If you’ve taken a cursory look at the synopsis, Shinichiro Ueda’s One Cut of the Dead starts as you might expect it to. A film crew making a zombie movie — with a pop idol actress, a shy male lead, and an overbearing and angry director (Takayuki Hamatsu) — is attacked by actual zombies midway through filming at a “haunted” abandoned warehouse. A bloodbath unfolds, and it turns out that a member of the crew might be behind the chaos.
All of the action unfolds in a long and fascinating single take, running for a whole 37 minutes of shaky-cam chaos. It’s all stuff you’ve seen before, but it’s done pretty well, all things considered. However, you should be paying close attention to how the scene unfolds, because once that 37-minute mark hits, the movie unfolds and transforms into something completely different.
You see, the One Cut of the Dead that you’ve been watching is actually a film within a film, crafted by the heads of The Zombie Network, who are looking for a big broadcast hit to kick off their “All Zombies, All the Time” channel’s debut. They’ve hired a director, Higurashi (Hamatsu, again), who says that he can do things “fast and cheap and average,” but who begins to see the project as potentially something more when his family starts to get involved. It’s an unexpectedly sweet turn for the film, which up to that point doesn’t seem very notable, and even if it occasionally feels a little sitcom-y (gags about one character having trouble drinking hard water and the family emphasis don’t totally help), it still manages to make a mark.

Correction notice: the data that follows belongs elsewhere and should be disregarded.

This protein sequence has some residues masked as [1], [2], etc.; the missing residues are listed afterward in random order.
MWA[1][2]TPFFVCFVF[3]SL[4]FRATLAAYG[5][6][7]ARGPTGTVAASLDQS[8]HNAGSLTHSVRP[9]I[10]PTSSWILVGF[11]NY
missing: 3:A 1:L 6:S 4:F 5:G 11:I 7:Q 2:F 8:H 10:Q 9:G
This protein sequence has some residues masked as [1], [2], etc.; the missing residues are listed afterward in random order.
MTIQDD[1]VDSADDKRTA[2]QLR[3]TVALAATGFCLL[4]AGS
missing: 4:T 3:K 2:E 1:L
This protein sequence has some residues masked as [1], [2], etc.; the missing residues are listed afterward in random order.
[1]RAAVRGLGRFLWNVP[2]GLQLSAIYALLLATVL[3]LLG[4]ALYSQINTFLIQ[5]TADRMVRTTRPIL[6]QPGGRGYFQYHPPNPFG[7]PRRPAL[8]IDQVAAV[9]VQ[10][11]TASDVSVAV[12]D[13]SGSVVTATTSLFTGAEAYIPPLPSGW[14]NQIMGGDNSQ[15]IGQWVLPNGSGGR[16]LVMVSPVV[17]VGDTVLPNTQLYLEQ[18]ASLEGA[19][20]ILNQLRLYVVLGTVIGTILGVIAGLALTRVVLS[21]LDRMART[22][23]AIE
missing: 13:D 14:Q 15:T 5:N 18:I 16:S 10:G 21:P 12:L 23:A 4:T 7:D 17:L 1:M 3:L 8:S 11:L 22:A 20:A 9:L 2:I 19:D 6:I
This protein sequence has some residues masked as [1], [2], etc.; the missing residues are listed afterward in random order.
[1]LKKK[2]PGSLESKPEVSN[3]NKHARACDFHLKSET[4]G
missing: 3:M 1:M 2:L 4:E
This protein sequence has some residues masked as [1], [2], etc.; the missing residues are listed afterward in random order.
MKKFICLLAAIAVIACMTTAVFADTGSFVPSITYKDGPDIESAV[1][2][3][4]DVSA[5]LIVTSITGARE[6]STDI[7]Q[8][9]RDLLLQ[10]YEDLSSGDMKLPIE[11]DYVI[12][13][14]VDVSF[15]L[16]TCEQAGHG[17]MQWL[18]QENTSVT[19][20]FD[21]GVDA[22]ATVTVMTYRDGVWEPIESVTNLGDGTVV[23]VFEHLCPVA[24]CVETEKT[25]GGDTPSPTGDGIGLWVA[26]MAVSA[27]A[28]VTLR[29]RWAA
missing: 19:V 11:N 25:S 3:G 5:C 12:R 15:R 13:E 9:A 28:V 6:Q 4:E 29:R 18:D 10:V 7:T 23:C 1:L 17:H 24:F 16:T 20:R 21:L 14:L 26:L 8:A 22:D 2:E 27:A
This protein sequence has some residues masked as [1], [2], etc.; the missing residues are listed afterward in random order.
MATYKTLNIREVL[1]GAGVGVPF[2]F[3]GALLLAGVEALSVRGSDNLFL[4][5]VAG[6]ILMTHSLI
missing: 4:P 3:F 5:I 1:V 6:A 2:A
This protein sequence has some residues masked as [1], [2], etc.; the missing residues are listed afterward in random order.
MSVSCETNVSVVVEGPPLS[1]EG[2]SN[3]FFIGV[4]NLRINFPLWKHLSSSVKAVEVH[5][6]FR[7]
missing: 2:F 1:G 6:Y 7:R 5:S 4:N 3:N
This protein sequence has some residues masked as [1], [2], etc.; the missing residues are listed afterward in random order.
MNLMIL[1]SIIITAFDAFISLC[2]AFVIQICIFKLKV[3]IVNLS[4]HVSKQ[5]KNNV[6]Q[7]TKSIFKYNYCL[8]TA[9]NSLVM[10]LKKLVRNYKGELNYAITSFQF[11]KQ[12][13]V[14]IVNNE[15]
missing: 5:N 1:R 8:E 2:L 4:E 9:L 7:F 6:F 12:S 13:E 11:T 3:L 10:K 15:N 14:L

Ueda’s smart enough to retrace the entire shoot in almost real-time, and it lets you see how many happy accidents occur in the filmmaking process. It’s a wonderfully pleasant little film, well worth the effort it’ll take to seek out.